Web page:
In my novel, Fame’s Victim, my famous protagonist, ST (famous for his discoveries of Space/Time) and Leonard Cohen, dine out in Montréal after attending the funeral of yet someone else famous, Pierre Elliott Trudeau.
The following is part of their day.
From Fame’s Victim:
At the table ST begins to pull out a chair which will put his back to the street, but Cohen clicks his tongue and moves the chair until it is nearly beside the other.
“We’ll sit together. We’ll twin their delight.”
“If they approach . . . “
Cohen winks. “You won’t have to sing a note.”
ST settles beside the poet and gives himself up to the street scene. Regardless of the chill in the air most of this early afternoon crowd have made little concession to the time of year. The women especially seem as fashionably and attractively attired as any he has seen in any public place.
“The ladies are alluring.” ST smiles.
“Antidote to the black of funeral garb.”
ST notes the usual ‘double take’ of those pedestrians who happen to look their way. Barely is eye contact made however before it is quickly removed. Couples immediately chat together, but there is not one finger pointed in their direction.
“What would you like to drink?”
ST looks away from the street and smiles as an unexpected thought takes him.
“Champagne. Will they have something decent here?”
“They will offer a selection.”
With a half-raised arm and the gesture of a finger, the waitress is summoned. Upon hearing the request she lists a half dozen champagnes. ST chooses one he knows will be as crisp as the day.
“Dear God – yes.” ST smiles at the waitress then glances at the other man. “Any suggestions?”
“They stuff a chicken breast here with portebello mushrooms, feta and wild rice.” He touches his lips. “With a Greek salad it is a meal to embrace.”
“That sounds fine.” ST looks back to the waitress. “But bring the champagne now.”
“Are we to toast?” Cohen watches the waitress walk away as he speaks. “Or are we to mourn?”
“I less and less mourn the dead.” ST also watches the waitress leave. “They are lost to us but they are not lost to time.”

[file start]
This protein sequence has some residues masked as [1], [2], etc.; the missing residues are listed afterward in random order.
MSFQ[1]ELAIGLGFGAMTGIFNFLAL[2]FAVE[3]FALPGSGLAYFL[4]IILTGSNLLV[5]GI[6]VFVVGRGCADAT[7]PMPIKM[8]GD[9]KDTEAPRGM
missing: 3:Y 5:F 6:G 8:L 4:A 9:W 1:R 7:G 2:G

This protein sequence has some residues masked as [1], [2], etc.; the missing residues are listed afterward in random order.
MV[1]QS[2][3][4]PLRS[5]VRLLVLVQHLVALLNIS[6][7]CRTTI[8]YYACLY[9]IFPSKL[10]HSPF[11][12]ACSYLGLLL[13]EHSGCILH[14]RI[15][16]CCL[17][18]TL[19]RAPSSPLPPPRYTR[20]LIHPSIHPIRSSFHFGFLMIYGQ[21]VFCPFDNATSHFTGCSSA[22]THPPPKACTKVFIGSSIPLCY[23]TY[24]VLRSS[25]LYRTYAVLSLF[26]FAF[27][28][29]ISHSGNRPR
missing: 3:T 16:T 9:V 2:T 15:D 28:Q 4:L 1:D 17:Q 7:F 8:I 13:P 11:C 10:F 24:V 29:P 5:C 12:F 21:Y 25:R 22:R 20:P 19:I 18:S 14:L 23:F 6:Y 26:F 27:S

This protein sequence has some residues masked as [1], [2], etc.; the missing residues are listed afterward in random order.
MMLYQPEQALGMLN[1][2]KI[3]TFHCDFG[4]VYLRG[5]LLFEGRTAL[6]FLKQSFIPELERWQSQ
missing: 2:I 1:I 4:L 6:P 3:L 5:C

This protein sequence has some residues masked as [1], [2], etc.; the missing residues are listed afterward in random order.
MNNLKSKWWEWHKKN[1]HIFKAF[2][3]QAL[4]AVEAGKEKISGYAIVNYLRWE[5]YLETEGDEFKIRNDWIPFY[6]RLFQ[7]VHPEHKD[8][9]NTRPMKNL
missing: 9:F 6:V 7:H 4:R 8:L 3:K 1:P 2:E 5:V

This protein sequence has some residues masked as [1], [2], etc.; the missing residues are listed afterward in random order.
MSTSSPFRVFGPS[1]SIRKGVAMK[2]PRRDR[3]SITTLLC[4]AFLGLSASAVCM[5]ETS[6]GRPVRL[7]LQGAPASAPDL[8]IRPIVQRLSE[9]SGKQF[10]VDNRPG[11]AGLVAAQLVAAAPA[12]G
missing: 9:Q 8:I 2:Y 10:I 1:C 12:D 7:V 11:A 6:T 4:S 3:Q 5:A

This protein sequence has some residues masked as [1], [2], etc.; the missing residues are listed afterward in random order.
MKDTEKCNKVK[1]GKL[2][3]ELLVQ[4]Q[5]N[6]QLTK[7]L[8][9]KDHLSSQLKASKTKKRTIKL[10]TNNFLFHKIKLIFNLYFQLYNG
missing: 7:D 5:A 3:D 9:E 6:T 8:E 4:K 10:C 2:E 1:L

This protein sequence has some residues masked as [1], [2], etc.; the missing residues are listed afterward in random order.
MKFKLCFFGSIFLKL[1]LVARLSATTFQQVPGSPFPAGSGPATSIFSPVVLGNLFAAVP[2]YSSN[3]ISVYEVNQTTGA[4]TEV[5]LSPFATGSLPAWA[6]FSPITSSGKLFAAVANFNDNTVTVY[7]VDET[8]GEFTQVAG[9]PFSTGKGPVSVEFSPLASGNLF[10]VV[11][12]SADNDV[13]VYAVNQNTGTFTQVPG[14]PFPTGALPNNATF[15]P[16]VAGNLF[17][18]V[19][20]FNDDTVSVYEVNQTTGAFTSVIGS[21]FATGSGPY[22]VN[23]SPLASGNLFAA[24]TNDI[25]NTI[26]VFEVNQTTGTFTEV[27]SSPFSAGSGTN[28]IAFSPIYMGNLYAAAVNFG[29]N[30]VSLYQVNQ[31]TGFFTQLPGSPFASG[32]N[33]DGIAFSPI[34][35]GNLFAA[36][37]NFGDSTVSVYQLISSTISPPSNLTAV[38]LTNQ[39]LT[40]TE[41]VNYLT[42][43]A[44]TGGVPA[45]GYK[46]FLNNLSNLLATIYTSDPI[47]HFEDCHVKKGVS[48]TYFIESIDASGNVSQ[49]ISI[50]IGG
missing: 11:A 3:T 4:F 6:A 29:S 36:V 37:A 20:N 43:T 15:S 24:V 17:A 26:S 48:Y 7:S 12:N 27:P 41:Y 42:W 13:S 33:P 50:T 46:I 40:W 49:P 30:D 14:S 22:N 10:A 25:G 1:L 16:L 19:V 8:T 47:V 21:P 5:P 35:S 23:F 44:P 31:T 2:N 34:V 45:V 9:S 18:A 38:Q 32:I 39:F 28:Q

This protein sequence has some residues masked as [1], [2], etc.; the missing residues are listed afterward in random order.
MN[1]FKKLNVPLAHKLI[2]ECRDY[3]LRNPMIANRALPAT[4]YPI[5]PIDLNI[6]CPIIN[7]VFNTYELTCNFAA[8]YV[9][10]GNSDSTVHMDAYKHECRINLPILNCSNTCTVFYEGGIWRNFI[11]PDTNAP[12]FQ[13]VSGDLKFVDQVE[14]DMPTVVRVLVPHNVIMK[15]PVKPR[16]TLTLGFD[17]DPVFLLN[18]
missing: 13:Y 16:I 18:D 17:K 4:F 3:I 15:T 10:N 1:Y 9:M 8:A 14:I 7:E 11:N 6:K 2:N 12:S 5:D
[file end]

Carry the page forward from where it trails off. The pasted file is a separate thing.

“Then we acknowledge?”
“Yes.” ST turns to the street. “The only time I met the Prime Minister – mere months ago – he desired we have champagne. It is a memory to share.”
“Memory – the ghost at every table.”
The noontime crowd has run its course and, just as with the café clientele, the number of people on the street become fewer. However word-of-mouth has spread and everyone makes a pass of the café. Other than being the object of glances and smiles, the two men are not interrupted. Pedestrian traffic does slow however when the bottle of champagne arrives.
“They want a show.” Cohen runs a finger over the cold bottle.
“There’s a proper way.” The waitress is winding a white napkin around the bottle.
“In tandem, don’t you think?” The poet glances at ST.
“That will make the news of the world.” ST indicates the number of cameras and video recorders among the crowd.
“It should be the news of the world.”
The waitress is not certain of his intent, but when Cohen stands beside her with a generous smile she hands him the bottle. He lets the napkin fall to the table and holds the champagne – label out – toward the street. ST gets to his feet amid the click-click-click of cameras and begins to remove the wire basket.
“You can not share my déjà vu but, trust me, Time is doubling over with laughter.”
ST begins to twist the cork, his other hand around the bottle’s neck even though Cohen holds the base. When he feels the cork start to give, he puts both thumbs against it and shoves. As it explodes into the Montreal sky the waitress holds the two glasses and, amid the welling applause from the street, ST pours the champagne.
“We begin to set the clocks at normal.” The poet takes both glasses and the flustered waitress flees.
“By drinking champagne at noon?” ST reaches for the offered glass.
“By showing we no longer need to mourn.” Cohen’s smile contains wry triumph. “Time is pulling out of the station and now we need to jump on board.”
“With a sip of champagne?” ST brings his glass to his lips.
Cohen gives a slight bow to the street. “The most effective slight-of-hand is the trick that’s seen by all.”
When I wrote my novel, Kafka In The Castle, filling in all of Kafka’s missing diary entries, I discovered something interesting a few months into it. The day/month/year I was writing about, mirrored the day/month/year in which I was actually doing the writing.